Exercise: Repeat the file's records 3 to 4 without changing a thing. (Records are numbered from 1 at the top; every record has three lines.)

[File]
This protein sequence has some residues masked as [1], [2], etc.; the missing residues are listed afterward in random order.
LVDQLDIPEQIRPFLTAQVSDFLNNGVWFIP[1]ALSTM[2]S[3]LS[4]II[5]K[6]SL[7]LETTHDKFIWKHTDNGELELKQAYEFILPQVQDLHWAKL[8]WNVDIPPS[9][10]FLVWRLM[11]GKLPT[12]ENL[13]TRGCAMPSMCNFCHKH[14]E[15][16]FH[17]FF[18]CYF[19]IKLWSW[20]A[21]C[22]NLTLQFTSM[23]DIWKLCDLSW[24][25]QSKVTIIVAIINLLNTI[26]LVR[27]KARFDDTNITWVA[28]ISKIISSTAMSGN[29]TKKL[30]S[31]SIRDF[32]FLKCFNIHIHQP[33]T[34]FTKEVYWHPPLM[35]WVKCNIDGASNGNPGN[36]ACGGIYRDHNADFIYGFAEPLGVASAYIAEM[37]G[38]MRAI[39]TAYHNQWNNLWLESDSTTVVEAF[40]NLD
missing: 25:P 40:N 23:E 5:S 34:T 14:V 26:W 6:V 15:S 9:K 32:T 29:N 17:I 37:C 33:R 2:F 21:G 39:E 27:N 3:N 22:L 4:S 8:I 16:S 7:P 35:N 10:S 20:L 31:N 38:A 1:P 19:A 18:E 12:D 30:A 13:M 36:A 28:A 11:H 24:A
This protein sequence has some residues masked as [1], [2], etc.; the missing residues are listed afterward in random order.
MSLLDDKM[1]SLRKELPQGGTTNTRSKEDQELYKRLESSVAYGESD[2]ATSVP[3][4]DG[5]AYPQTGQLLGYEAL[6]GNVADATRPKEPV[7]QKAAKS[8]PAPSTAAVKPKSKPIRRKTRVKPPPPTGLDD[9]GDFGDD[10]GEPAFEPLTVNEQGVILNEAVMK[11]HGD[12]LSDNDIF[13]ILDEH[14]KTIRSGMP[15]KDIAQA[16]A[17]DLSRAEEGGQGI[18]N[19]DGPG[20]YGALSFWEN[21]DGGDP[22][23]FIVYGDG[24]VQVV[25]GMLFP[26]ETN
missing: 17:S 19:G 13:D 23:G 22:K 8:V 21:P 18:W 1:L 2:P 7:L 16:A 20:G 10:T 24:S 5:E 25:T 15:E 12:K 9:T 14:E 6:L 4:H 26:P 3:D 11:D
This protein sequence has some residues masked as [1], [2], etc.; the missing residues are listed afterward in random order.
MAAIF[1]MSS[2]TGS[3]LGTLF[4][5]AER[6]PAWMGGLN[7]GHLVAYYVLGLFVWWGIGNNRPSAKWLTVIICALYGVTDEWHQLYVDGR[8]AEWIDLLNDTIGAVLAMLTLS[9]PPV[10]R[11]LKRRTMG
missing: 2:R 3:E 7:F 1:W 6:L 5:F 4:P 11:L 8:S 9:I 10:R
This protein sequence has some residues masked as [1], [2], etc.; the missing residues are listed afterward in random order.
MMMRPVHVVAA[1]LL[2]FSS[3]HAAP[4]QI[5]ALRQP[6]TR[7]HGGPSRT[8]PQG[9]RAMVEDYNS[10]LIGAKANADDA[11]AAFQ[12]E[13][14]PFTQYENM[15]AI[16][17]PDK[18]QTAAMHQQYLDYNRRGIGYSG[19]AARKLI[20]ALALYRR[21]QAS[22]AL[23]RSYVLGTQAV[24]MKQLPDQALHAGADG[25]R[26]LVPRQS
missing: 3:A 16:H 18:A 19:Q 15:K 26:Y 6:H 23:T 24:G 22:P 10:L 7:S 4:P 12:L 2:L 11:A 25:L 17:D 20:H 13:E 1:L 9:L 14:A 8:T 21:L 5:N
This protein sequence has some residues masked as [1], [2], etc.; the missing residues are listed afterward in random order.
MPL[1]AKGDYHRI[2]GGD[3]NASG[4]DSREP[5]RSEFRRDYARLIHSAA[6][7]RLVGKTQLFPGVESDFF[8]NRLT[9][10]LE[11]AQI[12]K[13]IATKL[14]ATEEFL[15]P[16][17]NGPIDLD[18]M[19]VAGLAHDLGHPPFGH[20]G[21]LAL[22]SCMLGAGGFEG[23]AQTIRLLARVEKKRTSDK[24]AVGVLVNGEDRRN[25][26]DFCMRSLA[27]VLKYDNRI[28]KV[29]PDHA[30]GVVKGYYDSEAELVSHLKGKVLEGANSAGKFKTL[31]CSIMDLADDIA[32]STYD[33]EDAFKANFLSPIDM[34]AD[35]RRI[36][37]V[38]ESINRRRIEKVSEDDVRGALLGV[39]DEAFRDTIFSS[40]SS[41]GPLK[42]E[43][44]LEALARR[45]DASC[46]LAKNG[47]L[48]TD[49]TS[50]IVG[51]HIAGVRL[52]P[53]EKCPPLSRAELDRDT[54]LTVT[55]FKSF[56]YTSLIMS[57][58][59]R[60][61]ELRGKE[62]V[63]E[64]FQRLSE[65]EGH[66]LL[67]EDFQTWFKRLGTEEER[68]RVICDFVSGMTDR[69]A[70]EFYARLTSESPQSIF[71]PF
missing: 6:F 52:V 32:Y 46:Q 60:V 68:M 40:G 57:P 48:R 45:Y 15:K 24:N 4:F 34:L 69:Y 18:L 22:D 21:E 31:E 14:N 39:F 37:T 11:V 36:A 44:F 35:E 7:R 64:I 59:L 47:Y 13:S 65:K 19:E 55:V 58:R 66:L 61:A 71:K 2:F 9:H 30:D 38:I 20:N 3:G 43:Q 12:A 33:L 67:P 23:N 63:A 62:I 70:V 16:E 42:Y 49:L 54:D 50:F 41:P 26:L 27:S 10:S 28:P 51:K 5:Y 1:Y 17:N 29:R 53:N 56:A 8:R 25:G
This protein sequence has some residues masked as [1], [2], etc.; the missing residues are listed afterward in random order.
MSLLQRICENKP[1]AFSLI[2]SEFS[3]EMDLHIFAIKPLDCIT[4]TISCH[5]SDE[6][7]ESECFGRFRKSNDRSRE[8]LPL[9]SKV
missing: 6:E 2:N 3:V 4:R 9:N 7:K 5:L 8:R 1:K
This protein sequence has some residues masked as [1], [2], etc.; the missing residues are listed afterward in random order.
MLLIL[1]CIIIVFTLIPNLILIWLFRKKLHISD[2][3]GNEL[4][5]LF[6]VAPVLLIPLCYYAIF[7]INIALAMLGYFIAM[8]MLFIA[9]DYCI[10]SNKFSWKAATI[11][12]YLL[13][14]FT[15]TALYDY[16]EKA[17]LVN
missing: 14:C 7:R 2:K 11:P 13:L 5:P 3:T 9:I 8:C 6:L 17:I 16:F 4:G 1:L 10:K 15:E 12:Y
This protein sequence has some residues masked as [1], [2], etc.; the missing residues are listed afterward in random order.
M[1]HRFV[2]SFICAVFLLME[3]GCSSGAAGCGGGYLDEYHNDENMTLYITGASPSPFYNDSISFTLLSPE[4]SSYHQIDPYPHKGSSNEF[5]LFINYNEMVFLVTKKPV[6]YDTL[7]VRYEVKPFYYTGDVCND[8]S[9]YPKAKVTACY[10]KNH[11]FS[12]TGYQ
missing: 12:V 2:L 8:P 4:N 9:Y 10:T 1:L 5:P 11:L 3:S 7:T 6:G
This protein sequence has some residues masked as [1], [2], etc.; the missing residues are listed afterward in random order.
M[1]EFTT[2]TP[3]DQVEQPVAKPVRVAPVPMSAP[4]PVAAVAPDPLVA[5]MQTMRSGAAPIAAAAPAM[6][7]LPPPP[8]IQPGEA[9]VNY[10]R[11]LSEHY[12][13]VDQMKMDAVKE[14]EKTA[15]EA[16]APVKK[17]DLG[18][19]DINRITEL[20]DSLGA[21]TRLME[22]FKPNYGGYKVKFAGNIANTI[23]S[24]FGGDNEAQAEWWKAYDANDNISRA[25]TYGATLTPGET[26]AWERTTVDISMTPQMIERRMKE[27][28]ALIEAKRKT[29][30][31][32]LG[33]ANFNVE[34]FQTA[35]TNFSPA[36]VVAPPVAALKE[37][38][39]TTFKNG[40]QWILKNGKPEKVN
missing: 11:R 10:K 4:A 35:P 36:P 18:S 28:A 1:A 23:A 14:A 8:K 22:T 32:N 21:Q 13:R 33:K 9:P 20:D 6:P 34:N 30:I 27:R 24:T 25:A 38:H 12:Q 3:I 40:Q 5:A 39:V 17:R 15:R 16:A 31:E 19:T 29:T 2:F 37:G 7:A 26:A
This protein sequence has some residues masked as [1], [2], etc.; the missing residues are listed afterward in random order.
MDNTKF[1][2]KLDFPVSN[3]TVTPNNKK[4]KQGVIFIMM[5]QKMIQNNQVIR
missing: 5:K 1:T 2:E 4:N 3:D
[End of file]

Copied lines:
This protein sequence has some residues masked as [1], [2], etc.; the missing residues are listed afterward in random order.
MAAIF[1]MSS[2]TGS[3]LGTLF[4][5]AER[6]PAWMGGLN[7]GHLVAYYVLGLFVWWGIGNNRPSAKWLTVIICALYGVTDEWHQLYVDGR[8]AEWIDLLNDTIGAVLAMLTLS[9]PPV[10]R[11]LKRRTMG
missing: 2:R 3:E 7:F 1:W 6:L 5:F 4:P 11:L 8:S 9:I 10:R
This protein sequence has some residues masked as [1], [2], etc.; the missing residues are listed afterward in random order.
MMMRPVHVVAA[1]LL[2]FSS[3]HAAP[4]QI[5]ALRQP[6]TR[7]HGGPSRT[8]PQG[9]RAMVEDYNS[10]LIGAKANADDA[11]AAFQ[12]E[13][14]PFTQYENM[15]AI[16][17]PDK[18]QTAAMHQQYLDYNRRGIGYSG[19]AARKLI[20]ALALYRR[21]QAS[22]AL[23]RSYVLGTQAV[24]MKQLPDQALHAGADG[25]R[26]LVPRQS
missing: 3:A 16:H 18:A 19:Q 15:K 26:Y 6:H 23:T 24:G 22:P 10:L 7:S 4:P 12:L 2:L 11:A 25:L 17:D 20:H 13:E 1:L 9:L 14:A 8:T 21:L 5:N